Banks drag down FTSE as Moody’s raises Spain alarm

By Tricia Wright

LONDON (BestGrowthStock) – Banks dragged Britain’s top share index lower on Wednesday, as investors’ risk appetite waned after Moody’s said it may downgrade Spain’s debt rating and as miners were hit by a firmer dollar pushing metals prices down.

By 1219 GMT, the FTSE 100 was down 16.65 points, or 0.3 percent, at 5,874.56, having ended up 0.5 percent at 5,891.21 on Tuesday, its highest close since June 2008.

Banks were the biggest fallers on London’s blue-chip index, led down by a 3 percent slide in Barclays’ stock as euro zone debt worries resurfaced.

“The banks (are weighing on the FTSE) because of Moody’s putting Spain on watch for a possible downgrade. That’s hit Barclays especially because of its exposure to Iberian debt,” Michael Hewson, market analyst at CMC Markets, said.

Moody’s put Spain’s Aa1 rating on review, citing concerns about its mounting debt and 2011 funding needs, though it did not expect Madrid to need an EU bailout.

A cautious announcement from the U.S. Federal Reserve also knocked sentiment. Overnight, the Fed said the economic recovery was still too slow to bring down unemployment, and reaffirmed its commitment to buy $600 million in government bonds.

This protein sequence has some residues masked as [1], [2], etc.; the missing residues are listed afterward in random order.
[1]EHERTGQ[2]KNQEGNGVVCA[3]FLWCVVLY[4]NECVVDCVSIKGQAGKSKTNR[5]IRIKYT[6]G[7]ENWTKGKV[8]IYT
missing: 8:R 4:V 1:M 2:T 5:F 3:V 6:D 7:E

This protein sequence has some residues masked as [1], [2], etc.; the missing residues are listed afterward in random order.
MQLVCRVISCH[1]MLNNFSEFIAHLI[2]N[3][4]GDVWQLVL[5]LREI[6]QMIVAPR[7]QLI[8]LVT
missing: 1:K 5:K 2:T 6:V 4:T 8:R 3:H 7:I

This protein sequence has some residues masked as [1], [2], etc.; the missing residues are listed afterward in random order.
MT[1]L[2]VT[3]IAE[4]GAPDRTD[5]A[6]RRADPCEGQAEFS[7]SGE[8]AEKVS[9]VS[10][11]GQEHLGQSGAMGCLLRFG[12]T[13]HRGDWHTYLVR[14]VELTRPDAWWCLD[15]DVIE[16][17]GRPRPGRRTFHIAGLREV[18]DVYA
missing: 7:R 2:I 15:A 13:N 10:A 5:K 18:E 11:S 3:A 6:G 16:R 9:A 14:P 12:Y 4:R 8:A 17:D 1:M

Mining stocks fell in tandem with metals prices as the dollar rose due to strong U.S. retail sales.

But midcap Ferrexpo climbed 2.8 percent after the Ukrainian iron ore miner announced a 28.5 million euro ($37.97 million) acquisition of Helogistics Holdings, which Evolution Securities said is a key part of Ferrexpo’s expansion plans.

British Airways shed 1.2 percent as the trade union representing cabin crew at the airline said it would ballot members next week over fresh strike action in a dispute that has so far cost the airline 150 million pounds ($238.1 million).

On the second line, SuperGroup, the company behind the Superdry fashion brand, slumped 17 percent after the firm posted first-half results, with Peel Hunt putting its rating under review citing valuation grounds, and with margins likely to come under pressure from rising raw material prices.

United Utilities fell after going ex-dividend.

On the upside, Capital Shopping Centres rose 2.7 percent as Simon Property Group Inc, in a struggle for control over the firm, made a 425 pence per share indicative offer valuing the British mall owner at about 3 billion pounds.

Property group Hammerson added 0.8 percent. JP Morgan Asset Management has agreed to buy the Bishops Square office site in London’s finance district in a deal worth nearly $900 million from a joint venture comprised of Hammerson and the Oman Investment Fund.

U.S. stock index futures pointed to a mixed opening on Wall Street on Wednesday.

($1=.7506 Euro)

(Editing by David Hulmes)

Banks drag down FTSE as Moody’s raises Spain alarm